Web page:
Companies employ hundreds in Macon County
In 1985, two men opened a custom furniture shop on Depot Street under the name Brown’s Woodworking. From there, it evolved into a manufacturing facility in the early 1990s, producing large quantities of picture frame mouldings and component parts for Aristocraft Cabinetry and Baker Furniture. In 1998, the business name was changed to Liberty Wood Products and was relocated to a new 35,000 square foot facility in the Iotla Valley area. The new facility has allowed for more growth as the business continued to increase sales.
On the construction side, Liberty offers quality products including moulding profiles, flooring, interior doors, rustic siding, custom millwork, custom residential and commercial cabinetry, built-ins, closets, countertops, and one-of-kind specialty items with services including design work, material take-offs, door schedules, jobsite deliveries and installation.
On the manufacturing side, Liberty offers full production capabilities from raw material to packaging.
Liberty Wood Products, which employs 15 people, is currently managed by Don Hill and Richard Watson. In 2004, seeing the growth in the housing market, Liberty began to focus on the needs of the local home builders, according to Hill. Products such as tongue and groove paneling, interior trim and mouldings, wood flooring, doors, cabinetry and custom millwork replaced the component parts. Most items included pre-finishing which became a favorite among the local builders due to the time saving aspect of having the materials ready to install as soon as they reached the job site.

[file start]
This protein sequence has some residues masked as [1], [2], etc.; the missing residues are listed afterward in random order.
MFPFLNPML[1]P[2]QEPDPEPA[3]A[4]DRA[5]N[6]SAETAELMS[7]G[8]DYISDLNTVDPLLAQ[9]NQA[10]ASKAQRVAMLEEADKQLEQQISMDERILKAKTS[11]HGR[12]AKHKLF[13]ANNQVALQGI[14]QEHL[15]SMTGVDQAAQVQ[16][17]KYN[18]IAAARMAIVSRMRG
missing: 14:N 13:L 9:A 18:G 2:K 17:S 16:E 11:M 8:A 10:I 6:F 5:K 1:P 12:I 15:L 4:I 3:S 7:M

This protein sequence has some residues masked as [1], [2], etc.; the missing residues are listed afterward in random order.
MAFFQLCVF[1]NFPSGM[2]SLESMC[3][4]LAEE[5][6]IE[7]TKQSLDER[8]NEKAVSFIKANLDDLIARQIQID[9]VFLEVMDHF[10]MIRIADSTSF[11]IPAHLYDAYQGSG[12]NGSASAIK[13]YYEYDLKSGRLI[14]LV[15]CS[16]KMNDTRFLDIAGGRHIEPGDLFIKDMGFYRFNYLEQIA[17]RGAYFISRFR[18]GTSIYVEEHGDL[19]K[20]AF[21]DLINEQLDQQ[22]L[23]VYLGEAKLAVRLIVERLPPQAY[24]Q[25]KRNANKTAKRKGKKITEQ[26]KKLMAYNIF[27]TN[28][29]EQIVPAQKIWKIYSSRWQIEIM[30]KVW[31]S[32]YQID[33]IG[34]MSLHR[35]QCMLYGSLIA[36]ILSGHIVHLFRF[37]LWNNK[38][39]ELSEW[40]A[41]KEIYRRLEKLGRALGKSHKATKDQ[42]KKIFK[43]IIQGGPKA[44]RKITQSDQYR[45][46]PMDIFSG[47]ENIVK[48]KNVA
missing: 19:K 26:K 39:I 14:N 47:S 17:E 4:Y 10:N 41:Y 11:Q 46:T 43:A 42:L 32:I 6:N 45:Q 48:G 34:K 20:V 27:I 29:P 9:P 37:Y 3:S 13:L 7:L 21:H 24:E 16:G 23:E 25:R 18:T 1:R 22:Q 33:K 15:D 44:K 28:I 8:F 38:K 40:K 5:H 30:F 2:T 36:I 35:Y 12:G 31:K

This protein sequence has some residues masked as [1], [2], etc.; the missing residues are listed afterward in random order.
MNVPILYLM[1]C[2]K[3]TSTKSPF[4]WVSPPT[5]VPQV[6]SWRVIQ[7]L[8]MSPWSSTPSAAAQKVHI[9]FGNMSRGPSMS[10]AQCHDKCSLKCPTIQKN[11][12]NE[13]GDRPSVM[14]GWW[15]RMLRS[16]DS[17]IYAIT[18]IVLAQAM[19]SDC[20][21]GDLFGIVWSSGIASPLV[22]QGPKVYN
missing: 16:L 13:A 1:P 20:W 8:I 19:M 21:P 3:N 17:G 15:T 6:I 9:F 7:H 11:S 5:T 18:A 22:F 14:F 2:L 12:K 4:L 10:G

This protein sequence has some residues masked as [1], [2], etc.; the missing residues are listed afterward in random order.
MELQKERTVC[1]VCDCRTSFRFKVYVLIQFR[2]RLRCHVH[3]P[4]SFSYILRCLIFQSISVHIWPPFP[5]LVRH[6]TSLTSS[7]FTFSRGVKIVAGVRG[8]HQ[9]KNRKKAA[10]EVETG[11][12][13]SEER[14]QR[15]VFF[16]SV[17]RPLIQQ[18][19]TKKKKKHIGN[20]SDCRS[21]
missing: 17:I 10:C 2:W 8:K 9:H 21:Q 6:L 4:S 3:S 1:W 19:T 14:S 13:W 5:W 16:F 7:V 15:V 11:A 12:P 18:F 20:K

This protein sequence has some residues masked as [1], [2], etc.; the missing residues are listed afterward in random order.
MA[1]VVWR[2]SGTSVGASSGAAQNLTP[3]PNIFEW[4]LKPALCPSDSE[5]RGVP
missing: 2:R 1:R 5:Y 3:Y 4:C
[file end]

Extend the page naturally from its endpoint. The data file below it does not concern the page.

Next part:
In 2005, the business was purchased by Drake Enterprises.
During the height of the recession, Hill said that Liberty experienced a significant loss of revenue during 2008 and 2009.
“This was mostly due to the fact that our product lines were geared towards working with the home building industry which took one of the hardest hits of all,” he said.
Currently in its 27th year of operation, business at Liberty is on the rise. “The recession has caused some setbacks for the business,” said Hill. “But with anticipated sales for 2012 in excess of $2 million, we are headed in the right direction.”
Although business is improving, it didn’t happen overnight. “The recession has caused us to do several things,” said Hill. “First, we had to re-evaluate our product lines and the markets that we served. Since new home construction had slowed to a crawl, our focus was redirected to some other areas such as the hospitality industry. Hotel remodels provided opportunities for several items and some in large quantities. In addition, we have recently added the manufacturing of some wood furniture for a company located in Asheville.”